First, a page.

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What do Americans really want to know about gene editing in animals?

By Christine Kuo.

Have you ever learned about something new, and then curious to learn more or perhaps concerned about what you just learned, tried to search for information about it? Were you able to find the answers you were looking for?

New technologies like gene editing are emerging and becoming commercially approved in some countries like the United States. Research has shown that people have varying levels of knowledge about gene editing, and that some are concerned about the technology. 

Some organizations seek to provide answers to these questions by hosting “Frequently Asked Questions” (FAQ) webpages, but to date no research has compared the questions featured on these webpages to actual questions from the public. Our group at the University of British Columbia Animal Welfare Program set out to see what questions people had about gene editing.
Using an online platform, we asked 338 survey participants in the United States what questions they had about gene editing in animals, and then compared these to the questions featured on FAQ webpages provided by gene editing stakeholders like industry, government and advocacy groups. 
Survey participants mostly asked general questions about the technology (29% of questions) or about the welfare of the animals concerned (26% of questions). In contrast, 32% of the questions on the FAQ webpages were about regulation of gene editing. In reality, only 2% of the questions asked by our participants were about regulations.
We don’t know why the gene editing stakeholders in our study were motivated to create FAQ webpages, or how they generated their list of questions, but it is likely that at least some of them were genuinely motivated to share information about gene editing and respond to public concerns. These organizations could use the results of the current study to address this mismatch, and thus more directly address real questions of citizens interested in this technology.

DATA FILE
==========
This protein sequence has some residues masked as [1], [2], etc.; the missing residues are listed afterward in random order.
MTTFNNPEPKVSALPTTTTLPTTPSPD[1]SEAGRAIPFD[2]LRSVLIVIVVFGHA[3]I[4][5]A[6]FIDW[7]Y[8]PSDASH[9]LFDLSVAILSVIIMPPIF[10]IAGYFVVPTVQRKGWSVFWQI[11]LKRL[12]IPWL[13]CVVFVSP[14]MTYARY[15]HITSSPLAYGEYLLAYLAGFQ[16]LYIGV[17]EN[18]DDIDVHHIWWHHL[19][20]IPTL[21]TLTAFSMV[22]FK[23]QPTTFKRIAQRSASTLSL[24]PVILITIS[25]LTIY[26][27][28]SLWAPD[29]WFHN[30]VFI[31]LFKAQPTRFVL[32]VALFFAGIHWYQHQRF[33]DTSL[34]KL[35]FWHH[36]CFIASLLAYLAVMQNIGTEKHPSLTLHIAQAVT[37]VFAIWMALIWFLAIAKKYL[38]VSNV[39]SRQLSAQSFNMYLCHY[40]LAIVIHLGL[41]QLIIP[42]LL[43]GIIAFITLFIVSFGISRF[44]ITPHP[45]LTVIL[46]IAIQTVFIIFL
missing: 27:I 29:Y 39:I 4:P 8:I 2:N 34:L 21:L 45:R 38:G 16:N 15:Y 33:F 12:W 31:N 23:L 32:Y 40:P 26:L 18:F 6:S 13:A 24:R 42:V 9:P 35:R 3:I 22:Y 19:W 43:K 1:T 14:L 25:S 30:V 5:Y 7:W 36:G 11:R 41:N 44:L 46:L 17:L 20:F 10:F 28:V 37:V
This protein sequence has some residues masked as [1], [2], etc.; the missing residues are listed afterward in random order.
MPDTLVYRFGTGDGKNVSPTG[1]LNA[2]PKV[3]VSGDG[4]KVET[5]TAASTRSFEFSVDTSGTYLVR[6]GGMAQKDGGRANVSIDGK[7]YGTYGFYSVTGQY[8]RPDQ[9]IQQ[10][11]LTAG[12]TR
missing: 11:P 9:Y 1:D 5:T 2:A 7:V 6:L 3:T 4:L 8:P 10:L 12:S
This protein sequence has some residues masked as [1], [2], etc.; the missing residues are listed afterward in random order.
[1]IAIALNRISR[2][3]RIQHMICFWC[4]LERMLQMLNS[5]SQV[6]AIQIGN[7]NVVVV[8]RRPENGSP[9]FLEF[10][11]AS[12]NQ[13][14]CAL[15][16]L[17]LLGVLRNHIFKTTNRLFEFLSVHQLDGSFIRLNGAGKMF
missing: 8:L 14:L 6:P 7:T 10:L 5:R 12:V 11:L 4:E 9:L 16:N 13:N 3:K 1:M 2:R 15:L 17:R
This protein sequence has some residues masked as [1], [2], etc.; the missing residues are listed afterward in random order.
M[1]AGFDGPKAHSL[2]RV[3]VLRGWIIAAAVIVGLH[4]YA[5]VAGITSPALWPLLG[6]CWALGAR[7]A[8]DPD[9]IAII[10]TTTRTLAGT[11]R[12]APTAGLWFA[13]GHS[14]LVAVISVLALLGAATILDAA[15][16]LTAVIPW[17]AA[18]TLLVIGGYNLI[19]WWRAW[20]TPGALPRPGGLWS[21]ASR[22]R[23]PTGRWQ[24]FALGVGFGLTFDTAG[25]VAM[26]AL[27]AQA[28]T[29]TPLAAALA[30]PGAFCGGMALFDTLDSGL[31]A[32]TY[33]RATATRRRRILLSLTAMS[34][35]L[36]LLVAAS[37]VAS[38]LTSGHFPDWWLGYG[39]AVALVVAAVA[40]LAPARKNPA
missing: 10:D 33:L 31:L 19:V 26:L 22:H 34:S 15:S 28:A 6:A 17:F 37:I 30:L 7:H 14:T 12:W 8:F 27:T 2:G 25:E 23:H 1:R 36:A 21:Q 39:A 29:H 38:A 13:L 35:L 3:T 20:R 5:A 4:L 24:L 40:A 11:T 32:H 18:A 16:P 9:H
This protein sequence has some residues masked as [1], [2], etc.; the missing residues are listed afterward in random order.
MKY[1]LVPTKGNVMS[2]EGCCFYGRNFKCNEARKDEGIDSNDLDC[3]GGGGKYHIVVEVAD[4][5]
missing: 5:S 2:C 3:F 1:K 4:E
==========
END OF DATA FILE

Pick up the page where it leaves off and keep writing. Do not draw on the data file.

Failure to consider the actual questions that people ask increases the risk that organizations simply provide information that they think is important. Further, FAQ webpages are framed differently, highlighting benefits or risks of the technology. Organizations like those featured in our study may still wish to carry out marketing efforts, but doing so under the banner of a FAQ webpage may seem disingenuous and risk eroding public trust.


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Christine Kuo is an MSc student with the Animal Welfare Program at the University of British Columbia. Her research interests include farm animal welfare and the intersections between animal welfare and human society. 

Katherine E. Koralesky is a postdoctoral fellow in the Animal Welfare Program at the University of British Columbia. Her research focuses on the human dimensions of animal welfare, including understanding the people who work with animals on farms, companion animal shelters, and with novel technologies such as gene editing. 

Marina A.G. von Keyserlingk is a professor in UBC’s Animal Welfare Program with a long-standing interest in the welfare of farm animals, including the effects of technologies on these animals. 

Daniel M. Weary is a professor in UBC’s Animal Welfare Program. His research focuses on the welfare of animals kept on farms and in research laboratories.